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E-invoicing, SCF & E-procurement

Unilever teams with three banks on blockchain for supply chain

Friday 15 December 2017 | 10:23 AM CET

Unilever, the British supermarket chain Sainsbury and packaging company Sappi have teamed up with three global financial services companies: BNP Paribas, Barclays and Standard Chartered.

Unilever aims to moving forward with a year-long pilot project that will use blockchain to manage transactions within its tea supply chain. Together with several technology startups, the group will develop a system that will track and verify contracts for farmers in Malawi that supply tea to Unilever and Sainsbury.

According to the group, the initiative could reach up to 10,000 farmers. The idea is to provide preferential pricing for those who are focused on sustainable farming methods designed to increase harvests without using more land. That's where the banks come in: they're interested in helping finance farms that have committed to these practices, but it has been difficult to validate which ones truly are following through.

This technology has the potential to help banks access more detailed information about social and environmental impacts throughout the entire supply chain. This will benefit the entire supply chain ecosystem, enabling financial institutions to broaden the scope of their financing offers and to propose financial incentives to their customer clients, based on their environmental and social standards.

Blockchain could play an integral role as an enabler of peer-to-peer trading of electricity across microgrids, as a mechanism for managing renewable energy investments and myriad other applications that point to a decentralized power grid. Just as important, the blockchain is seen as another means of helping improve supply chain transparency.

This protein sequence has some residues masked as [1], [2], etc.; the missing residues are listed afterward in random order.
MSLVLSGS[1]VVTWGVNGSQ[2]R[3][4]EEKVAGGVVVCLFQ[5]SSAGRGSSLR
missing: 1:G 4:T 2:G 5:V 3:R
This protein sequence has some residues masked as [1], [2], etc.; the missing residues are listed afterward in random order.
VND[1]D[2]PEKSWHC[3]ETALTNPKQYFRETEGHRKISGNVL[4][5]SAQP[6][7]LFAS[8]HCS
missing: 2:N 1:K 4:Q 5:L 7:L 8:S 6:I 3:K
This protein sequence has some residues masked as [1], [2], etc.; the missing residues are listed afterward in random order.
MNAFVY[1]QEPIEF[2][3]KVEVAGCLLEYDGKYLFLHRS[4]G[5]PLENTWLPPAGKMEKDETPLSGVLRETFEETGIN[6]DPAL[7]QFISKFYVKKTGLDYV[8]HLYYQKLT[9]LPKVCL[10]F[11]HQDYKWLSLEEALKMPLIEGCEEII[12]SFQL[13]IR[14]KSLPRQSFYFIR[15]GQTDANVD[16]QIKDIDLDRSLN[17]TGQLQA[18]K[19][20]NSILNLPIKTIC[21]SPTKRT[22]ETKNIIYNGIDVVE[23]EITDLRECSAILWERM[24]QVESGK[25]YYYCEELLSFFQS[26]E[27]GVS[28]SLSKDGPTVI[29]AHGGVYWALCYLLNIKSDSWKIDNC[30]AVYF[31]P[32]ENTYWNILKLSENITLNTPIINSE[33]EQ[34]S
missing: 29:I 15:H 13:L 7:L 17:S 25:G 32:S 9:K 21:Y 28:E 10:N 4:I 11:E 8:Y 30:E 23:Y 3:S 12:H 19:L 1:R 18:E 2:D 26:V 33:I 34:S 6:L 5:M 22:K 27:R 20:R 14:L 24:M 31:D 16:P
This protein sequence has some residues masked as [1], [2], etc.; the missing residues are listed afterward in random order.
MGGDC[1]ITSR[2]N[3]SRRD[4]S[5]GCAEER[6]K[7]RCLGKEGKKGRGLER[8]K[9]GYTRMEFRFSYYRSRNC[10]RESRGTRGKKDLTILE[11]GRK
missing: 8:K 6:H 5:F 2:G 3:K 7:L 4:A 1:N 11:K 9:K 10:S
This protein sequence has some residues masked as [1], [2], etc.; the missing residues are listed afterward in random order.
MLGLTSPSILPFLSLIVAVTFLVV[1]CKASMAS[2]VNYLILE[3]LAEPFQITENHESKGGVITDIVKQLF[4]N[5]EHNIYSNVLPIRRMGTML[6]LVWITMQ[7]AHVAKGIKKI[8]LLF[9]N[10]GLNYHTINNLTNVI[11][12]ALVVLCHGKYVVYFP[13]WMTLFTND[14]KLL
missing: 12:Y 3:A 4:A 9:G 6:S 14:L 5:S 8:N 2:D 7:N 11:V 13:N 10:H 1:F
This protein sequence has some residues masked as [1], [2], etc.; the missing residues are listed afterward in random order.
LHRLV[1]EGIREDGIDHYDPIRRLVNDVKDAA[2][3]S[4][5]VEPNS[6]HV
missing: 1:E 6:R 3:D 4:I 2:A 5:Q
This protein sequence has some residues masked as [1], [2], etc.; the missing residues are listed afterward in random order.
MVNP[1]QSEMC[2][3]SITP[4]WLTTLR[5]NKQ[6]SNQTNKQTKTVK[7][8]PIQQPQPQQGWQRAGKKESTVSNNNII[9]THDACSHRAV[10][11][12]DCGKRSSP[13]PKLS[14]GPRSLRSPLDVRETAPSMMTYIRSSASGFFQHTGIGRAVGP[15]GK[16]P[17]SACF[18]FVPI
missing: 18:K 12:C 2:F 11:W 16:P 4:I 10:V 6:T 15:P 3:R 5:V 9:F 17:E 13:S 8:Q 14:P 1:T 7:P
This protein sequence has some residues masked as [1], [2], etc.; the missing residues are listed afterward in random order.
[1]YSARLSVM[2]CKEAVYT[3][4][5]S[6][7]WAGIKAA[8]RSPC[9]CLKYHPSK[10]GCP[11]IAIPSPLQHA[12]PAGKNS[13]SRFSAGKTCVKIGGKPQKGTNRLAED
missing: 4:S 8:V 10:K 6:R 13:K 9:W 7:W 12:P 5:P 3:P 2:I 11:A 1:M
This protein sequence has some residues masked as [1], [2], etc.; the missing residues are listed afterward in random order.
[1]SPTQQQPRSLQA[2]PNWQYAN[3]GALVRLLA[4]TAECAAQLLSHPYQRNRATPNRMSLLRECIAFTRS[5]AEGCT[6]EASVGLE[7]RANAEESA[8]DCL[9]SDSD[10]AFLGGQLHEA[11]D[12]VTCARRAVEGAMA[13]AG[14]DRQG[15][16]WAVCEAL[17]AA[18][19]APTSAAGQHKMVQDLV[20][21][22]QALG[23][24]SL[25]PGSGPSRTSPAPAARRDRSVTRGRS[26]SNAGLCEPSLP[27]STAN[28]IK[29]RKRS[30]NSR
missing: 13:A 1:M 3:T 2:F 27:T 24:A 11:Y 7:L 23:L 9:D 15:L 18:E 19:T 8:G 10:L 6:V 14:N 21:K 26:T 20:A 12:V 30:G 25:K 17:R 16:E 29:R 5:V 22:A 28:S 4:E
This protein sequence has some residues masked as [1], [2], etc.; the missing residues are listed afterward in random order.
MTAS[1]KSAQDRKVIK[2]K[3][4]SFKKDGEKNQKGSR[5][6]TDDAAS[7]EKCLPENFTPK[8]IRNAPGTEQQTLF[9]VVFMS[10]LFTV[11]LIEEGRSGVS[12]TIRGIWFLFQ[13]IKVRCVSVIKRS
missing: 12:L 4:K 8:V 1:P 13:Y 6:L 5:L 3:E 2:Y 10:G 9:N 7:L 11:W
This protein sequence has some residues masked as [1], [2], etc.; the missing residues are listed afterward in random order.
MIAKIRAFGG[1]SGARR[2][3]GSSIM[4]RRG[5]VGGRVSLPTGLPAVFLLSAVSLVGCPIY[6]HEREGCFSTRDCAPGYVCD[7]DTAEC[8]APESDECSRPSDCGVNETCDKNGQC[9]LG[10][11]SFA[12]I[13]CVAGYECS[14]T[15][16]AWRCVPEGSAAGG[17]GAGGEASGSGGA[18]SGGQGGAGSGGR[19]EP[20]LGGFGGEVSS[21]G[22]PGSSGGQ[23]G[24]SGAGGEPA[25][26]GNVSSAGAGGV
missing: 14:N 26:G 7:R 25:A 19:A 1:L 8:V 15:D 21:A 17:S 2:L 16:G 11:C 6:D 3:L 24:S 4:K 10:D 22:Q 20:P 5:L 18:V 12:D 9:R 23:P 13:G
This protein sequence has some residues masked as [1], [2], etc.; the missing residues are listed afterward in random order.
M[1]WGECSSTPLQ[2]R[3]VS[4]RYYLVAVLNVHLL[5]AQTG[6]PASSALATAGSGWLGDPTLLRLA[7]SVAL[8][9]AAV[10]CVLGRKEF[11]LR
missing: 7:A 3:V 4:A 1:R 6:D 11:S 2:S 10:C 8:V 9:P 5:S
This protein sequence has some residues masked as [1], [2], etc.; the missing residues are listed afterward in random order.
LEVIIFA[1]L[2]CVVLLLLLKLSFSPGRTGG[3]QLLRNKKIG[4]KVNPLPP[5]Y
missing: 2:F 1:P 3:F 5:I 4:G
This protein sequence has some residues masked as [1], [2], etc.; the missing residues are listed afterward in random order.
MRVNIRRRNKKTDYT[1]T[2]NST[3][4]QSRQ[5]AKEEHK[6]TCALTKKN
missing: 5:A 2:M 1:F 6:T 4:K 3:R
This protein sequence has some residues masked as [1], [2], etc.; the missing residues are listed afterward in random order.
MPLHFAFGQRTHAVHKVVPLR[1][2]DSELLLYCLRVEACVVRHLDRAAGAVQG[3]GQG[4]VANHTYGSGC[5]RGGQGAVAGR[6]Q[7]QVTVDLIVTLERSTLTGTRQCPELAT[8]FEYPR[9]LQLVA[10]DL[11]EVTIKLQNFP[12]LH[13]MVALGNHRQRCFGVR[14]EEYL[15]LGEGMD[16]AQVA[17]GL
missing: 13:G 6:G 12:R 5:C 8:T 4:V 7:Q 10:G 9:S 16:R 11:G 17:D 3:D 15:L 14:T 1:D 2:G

The system relies on technology from four startups: FOCAFET Foundation, which provides open source product identifier data; Halotrade, working on ways to use blockchain to offer incentives for ethical sourcing; Landmapp, developing a mobile app for land rights documentation; and Provenance, piloting ways of using blockchain for verifying the origin of materials and products across supply chains.

One goal of the pilot project is to study ways that organisations and banks can help scale the Sustainable Development Goals more systematically by better accommodating emerging new financial models, such as mobile banking, that are bubbling up in emerging economies. The project itself had its origins in some research within the University of Cambridge Institute for Sustainability Leadership.

While tea crops are the first focus — Unilever and Sainsbury's share some of the same supply chain — the hope is to expand the test into other areas during the second half of the year-long pilot.

More: Link
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